YA. The first Miss America with a disability tells her life story in a readable, engaging manner. Although profoundly deaf since the age of 18 months, Whitestone let little stand in her way to achieving her goals: to dance, to compete in pageants, to encourage others, and always to praise God. YAs will be interested in the steps involved in the various competitions that lead up to the Miss America competition, and her pageant platform, STARS (Success Through Action and Realization of your dreamS). After Whitestone won, she became the focus of controversy because she wears a hearing aid, uses oral speech, and occasionally signs in Signing Exact English. Her critics in the deaf community believe that she should communicate through American Sign Language. The controversy continues. The author describes her Miss America year, with the endless demands on her time and energy, the complete lack of privacy, and the times when she was so exhausted that she felt she could not keep going. What has always sustained her is her positive attitude, and her absolute faith in God. This inspirational biography will have wide appeal.?Judy Sokoll, formerly at Fairfax County Public Library, VA
Copyright 1997 Reed Business Information, Inc. --This text refers to an out of print or unavailable edition of this title.
Although Heather Whitestone will be forever known as the first Miss America with a disability, she would probably prefer to be remembered as a young woman whose deafness taught her discipline and unwavering belief in God. In this sometimes saccharine memoir, Miss America 1995 recounts the story of her inspiring life, beginning with a childhood fever that left her profoundly deaf. That impairment would, in turn, leave her fiercely independent and strong willed. Whitestone, who chose hearing aids over signing, attended ballet classes to improve her speech rhythms and fell in love with dance. Her faith in God's dream for her was reflected in the positive way in which she built on her strengths and accepted her limitations in school, in community service, and in beauty pageants. The book leaves readers with a picture of the new Mrs. John McCallum who, if she could hear for one day, admits she would spend it on the beach listening to her husband's "precious voice." Patricia Hassler --This text refers to an out of print or unavailable edition of this title.See all Editorial Reviews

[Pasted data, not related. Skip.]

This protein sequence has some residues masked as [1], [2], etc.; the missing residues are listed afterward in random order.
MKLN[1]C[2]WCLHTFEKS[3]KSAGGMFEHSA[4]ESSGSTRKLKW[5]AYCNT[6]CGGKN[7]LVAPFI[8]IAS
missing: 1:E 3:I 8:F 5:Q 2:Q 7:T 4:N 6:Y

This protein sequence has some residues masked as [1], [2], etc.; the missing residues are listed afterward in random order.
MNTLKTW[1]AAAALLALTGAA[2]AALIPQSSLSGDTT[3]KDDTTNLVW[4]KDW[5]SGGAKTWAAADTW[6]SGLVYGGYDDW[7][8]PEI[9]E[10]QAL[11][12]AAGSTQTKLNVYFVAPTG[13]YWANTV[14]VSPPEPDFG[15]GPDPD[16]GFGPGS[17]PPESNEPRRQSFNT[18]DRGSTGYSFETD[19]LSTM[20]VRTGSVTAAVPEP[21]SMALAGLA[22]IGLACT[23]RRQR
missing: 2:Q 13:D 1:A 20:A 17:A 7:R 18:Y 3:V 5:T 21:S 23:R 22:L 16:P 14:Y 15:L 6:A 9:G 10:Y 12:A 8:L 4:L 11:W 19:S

I am the wife of this Amazon account ..It will say Jeff which is my husband.
I read the 1st book that Heathers mom wrote right after Miss America pageant. Read more
I loved this story! It was very inspiring. I like stories about overcoming the odds & anything about deaf culture is fascinating to mePublished 11 months ago by Samantha Hite
I'm taking an ASL class and was researching rhythm & deafness. I remembered Heather winning Miss America with her beautiful Ballet performance and decided to order her book. Read morePublished on April 30, 2013 by T. Caplin
really good book. only thing not perfect is the quality of the pictures in the softcover version. Otherwise great.Published on March 12, 2006 by ashley